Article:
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Jim Kershner’s this day in history

From our archives, 100 years ago

Al Jolson, perhaps the most famous vaudeville star in the world, caused a sensation at Spokane’s Auditorium Theater in the touring show “Dancing Around.”

The “dynamic little blackface star,” as The Spokesman-Review’s critic called him, was “completely surrounded by dimpled dancing maidens.” Yet Jolson completely dominated the show.

When anyone else threatened to get a laugh, Jolson acted like the “German submarine that bobs upon the scene and torpedoes the efforts of the others without warning.”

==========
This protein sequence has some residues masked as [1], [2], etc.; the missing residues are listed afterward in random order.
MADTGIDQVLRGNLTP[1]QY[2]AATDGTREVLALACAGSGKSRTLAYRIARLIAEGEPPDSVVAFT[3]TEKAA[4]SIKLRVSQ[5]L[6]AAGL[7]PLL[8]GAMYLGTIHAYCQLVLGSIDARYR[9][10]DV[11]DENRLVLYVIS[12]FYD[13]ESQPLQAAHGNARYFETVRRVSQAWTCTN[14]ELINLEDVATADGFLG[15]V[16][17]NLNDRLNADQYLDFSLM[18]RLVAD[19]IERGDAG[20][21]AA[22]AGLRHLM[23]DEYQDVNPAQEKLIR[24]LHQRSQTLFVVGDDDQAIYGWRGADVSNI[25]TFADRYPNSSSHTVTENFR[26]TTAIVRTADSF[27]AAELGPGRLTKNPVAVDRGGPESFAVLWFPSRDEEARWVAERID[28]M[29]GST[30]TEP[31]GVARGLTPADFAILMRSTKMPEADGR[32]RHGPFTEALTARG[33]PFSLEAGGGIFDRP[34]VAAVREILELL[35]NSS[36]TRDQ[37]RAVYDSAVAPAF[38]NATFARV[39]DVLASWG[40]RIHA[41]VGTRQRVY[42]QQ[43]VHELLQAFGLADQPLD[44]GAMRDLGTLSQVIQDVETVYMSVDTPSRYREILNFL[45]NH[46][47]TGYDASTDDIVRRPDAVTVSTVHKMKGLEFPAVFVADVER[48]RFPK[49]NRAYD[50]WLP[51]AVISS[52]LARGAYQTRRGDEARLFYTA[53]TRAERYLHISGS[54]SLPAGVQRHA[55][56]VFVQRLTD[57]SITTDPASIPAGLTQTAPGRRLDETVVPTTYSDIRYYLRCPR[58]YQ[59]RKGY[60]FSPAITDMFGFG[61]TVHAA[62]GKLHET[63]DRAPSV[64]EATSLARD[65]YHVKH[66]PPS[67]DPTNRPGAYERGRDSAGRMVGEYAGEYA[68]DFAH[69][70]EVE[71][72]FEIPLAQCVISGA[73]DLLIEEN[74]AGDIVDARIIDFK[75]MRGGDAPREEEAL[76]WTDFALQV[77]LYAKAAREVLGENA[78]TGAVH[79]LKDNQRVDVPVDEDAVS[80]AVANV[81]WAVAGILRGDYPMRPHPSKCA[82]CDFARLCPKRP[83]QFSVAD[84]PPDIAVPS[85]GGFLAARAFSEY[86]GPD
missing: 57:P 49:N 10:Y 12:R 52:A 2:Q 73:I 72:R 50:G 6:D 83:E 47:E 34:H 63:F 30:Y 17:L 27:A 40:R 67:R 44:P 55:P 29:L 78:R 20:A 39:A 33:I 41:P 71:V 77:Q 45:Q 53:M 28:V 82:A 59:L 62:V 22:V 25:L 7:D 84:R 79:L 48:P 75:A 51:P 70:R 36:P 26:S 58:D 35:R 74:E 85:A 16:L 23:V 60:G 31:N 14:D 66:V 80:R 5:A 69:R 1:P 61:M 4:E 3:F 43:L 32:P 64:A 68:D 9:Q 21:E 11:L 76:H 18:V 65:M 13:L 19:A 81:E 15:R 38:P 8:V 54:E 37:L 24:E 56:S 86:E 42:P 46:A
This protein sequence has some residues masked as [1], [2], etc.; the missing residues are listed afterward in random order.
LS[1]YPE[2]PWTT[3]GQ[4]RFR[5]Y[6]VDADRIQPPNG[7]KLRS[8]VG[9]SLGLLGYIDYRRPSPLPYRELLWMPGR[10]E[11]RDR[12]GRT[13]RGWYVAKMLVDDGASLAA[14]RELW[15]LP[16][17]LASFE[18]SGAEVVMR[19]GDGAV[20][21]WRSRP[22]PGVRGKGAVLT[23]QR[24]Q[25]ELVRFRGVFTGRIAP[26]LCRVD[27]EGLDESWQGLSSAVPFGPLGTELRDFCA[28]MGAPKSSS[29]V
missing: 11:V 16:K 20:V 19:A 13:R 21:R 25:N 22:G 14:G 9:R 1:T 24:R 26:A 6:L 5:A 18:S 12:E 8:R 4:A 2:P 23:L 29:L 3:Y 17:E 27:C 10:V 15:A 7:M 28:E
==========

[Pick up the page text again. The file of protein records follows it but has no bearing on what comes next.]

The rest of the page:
“No plot can survive long in the zone of Jolson’s impromptu efforts,” said the critic. “That does not mean Jolson spoils the show. He makes it. Without him, it would be a mere series of terpsichorean and sartorial spectacles with little cohesion. Jolson means laughter every time he appears.”

Jolson regaled the audience with the “sad, sweet story of his life, with his aims and shattered ambitions,” including his ambition to be “a whiteface star.”

“To demonstrate this, he did appear for a minute at the end of the last act in natural hue and sang, ‘Everybody Rag With Me.’ ”

The crowd “could not get enough.” For an encore Jolson sang “When Grownup Ladies Act Like Babies.”


 

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